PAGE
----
Birdscaping Your Garden.  

This is not an original title but is the name of a book by George Adams (publisher-Weldon). This is a very useful volume covering all aspects of creating bird-friendly gardens.
Australia is home to 720 species of birds. Since European settlement the number of some bird species has decreased dramatically. Feral predators and loss of habitat are two factors that have had caused the disappearance of many of our smaller birds such as honeyeaters, finches, thornbills, and wrens. These beautiful birds have virtually vanished from many urban areas. Small native birds rely on an understorey of shrubs for food, shelter and nesting sites. This understorey is no longer present in many areas and has left small native birds susceptible to attack by feral predators and aggressive larger birds such as Currawongs and noisy miners.
Gardeners may help to redress this imbalance by creating bird-friendly gardens. In return our small native birds will fill your garden with song and movement. They will also control insect pests without the use of noxious and obnoxious chemicals.
Dense planting using a range of native plants will give these birds a sense of security. If you live in rural areas then there is scope to develop large bird-friendly areas. In urban areas it is possible to develop suitable areas either in a corner of the garden or cultivate two or three rows of suitable plants around the garden boundary. If like-minded neighbors also cultivate suitable plants then more birds will be happy to take up residence. Plants should be planted from one to one and a half metres apart. This allows the branches to grow together to create a sheltered environment.
Food Plants: Honeyeaters feed on nectar and there are many native plants that carry nectar-bearing flowers. Any Correas, Eremophilas (Emu Bushes) and Grevilleas would be suitable as their flowers are rich in nectar. Most varieties have long flowering periods. Banksias and Callistemons should also be considered. Parrots are partial to Acacia (Wattle) seeds. There are many shrubby Wattles that produce copious amounts of seed. Acacia boormanii, Acacia fimbriata, Acacia cultriformis and Acacia rubida are worth considering. Hakeas produce woody fruits that contain two seeds. Hakea eriantha seeds are relished by Yellow-tailed Black Cockatoos. Leptospermums (Tea trees), Baeckeas and Kunzeas produce small, attractive, nectar-filled flowers. The flowers attract a range of benign (those that cause no damage) insects that are a food source for thornbills and wrens. If you have areas of native grass allow the grass to go to seed, as this will provide food for finches.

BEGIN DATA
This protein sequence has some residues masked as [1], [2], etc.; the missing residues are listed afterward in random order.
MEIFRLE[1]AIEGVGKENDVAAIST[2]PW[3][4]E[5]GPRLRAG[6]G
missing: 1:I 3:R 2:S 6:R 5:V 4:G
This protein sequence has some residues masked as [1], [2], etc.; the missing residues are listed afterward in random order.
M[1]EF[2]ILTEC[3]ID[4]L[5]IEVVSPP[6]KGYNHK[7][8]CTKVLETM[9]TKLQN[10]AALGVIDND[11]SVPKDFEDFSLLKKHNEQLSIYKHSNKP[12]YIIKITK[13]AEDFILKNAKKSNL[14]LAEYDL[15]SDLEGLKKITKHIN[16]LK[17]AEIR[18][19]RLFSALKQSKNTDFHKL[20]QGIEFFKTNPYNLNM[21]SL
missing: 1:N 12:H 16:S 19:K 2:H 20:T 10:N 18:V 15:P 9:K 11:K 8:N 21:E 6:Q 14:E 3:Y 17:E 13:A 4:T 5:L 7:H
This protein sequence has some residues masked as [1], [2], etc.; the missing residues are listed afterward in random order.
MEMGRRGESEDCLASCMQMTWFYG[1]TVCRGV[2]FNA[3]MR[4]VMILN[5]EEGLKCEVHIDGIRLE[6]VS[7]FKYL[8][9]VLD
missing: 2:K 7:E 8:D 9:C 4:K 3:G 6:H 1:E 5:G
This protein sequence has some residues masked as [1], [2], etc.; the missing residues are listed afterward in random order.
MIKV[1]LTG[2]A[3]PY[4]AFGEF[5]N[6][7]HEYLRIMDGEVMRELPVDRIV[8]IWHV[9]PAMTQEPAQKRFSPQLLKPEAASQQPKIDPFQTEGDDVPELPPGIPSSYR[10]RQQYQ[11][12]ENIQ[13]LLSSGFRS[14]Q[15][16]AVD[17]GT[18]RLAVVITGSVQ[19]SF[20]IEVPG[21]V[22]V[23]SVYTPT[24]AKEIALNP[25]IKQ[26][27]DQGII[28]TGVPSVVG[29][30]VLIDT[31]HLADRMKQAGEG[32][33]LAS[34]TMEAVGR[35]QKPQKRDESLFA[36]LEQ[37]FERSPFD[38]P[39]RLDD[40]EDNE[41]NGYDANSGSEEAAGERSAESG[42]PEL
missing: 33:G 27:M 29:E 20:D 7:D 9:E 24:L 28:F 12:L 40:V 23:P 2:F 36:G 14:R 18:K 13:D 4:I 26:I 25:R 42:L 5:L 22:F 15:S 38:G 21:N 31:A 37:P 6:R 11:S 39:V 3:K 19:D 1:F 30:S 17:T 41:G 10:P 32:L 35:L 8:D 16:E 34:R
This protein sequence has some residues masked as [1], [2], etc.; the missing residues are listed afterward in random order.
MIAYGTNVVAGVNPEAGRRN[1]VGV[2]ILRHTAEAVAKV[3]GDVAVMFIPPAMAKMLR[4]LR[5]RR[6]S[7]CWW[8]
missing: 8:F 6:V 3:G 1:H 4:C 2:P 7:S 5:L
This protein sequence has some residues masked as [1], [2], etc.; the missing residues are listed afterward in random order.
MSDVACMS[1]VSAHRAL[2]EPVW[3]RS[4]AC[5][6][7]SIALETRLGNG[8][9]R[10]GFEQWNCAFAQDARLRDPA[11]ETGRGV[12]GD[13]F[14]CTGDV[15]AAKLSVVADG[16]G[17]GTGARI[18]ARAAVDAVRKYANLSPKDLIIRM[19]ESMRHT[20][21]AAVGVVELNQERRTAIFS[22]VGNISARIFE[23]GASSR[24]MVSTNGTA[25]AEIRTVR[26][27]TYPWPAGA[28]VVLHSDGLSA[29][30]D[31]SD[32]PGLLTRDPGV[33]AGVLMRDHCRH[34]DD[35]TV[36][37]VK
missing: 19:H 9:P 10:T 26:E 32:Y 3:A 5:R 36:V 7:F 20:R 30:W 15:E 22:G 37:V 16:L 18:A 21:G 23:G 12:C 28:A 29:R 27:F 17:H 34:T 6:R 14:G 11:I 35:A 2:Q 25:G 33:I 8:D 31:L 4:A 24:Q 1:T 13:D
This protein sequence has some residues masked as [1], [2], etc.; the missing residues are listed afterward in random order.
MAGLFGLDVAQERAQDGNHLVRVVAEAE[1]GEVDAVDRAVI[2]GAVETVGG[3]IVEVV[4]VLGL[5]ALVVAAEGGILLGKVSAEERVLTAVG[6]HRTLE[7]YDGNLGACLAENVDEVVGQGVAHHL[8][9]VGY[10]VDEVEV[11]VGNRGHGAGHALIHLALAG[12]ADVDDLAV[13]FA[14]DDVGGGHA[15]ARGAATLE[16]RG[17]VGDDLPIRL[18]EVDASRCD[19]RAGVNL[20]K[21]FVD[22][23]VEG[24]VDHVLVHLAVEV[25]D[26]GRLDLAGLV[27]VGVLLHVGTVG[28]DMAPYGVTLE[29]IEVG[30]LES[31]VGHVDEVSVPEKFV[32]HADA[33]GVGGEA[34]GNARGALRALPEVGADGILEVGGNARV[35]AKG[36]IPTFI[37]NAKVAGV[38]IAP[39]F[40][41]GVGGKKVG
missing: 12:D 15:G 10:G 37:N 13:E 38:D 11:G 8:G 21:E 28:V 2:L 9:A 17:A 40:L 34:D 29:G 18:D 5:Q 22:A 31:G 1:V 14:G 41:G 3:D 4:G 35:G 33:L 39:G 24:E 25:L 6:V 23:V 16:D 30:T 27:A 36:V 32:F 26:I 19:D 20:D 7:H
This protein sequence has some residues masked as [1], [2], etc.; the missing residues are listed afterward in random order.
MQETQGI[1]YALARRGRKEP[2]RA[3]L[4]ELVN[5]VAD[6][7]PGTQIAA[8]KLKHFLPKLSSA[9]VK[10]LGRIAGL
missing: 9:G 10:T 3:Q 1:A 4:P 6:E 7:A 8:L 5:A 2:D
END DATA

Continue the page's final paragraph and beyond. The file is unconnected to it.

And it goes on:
Plants for shelter and nesting: Natives with dense and/or prickly foliage will be used by native birds for shelter and nesting sites. Grevillea Canberra Gem and Grevillea rosmarinifolia have flowers rich in nectar and prickly foliage so they are useful for food and nesting. Native Clematis are dense climbers. At Yallaroo honeyeaters and finches regularly nest in our Clematis vines. Hakea sericea, Hakea gibbosa and Acacia triptera have very prickly foliage and are useful for shelter and nesting sites. Westringia Wynyabbie Gem has dense foliage and Yellow-faced Honeyeaters nest regularly in this attractive shrub.
Birdbaths are always welcome in the bird-friendly garden. We have a number scattered throughout the garden. All the birds, that visit Yallaroo, use our water containers for bathing and drinking. Make sure that birdbaths are raised off the ground to protect the birds from feral predators.